Objective: The possible interaction between individual and occupational risk factors, the need for meaningful intervention, and the demand for valid shift work research make the accumulation of adverse exposures at certain times of the day of special relevance with respect to occupational health. The aim of the present study was therefore to examine whether there was a clustering of detrimental work factors among female eldercare workers in fixed evening or fixed night shifts when they are compared with workers in fixed day shifts.
Methods: This cross-sectional, questionnaire-based study was conducted among 4590 female health care workers in the Danish eldercare sector. The participants worked in nursing homes, in home care, or in both. They answered questions on job demands, job control, and social support, together with questions on physical and psychological violence, physical workload, and passive smoking.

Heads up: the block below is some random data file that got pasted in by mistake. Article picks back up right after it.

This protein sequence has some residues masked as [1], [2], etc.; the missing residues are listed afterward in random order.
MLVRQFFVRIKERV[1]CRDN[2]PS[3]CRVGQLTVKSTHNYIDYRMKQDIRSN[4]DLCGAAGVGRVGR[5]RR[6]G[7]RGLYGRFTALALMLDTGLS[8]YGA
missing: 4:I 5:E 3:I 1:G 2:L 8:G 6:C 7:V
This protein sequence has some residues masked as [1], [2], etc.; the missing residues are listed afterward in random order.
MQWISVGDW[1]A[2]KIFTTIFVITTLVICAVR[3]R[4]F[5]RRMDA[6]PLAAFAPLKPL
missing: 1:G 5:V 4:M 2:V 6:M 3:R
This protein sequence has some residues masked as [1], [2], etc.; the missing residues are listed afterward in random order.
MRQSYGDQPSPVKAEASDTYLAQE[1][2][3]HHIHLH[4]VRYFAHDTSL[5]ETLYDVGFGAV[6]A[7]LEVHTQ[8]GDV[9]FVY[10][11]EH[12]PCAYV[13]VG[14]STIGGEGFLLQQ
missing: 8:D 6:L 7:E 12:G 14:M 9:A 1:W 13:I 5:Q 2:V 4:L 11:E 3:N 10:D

Results: We found that-compared with day workers-fixed nonday workers were more exposed to low job control, low support from leaders, physical and psychological violence, and high physical demands. Nonday workers were, however, less exposed to high demands. These differences remained after control for age, job title, and workplace.
Conclusions: Exposures in the work environment of Danish eldercare workers varied between shifts. In a research perspective these findings stress the importance of adequate adjustment for work factors when the health effects of shift work are studied. Moreover, the results underscore the need for an increased awareness of work factors of special importance among nonday workers when interventions against shiftwork-related occupational disorders are designed.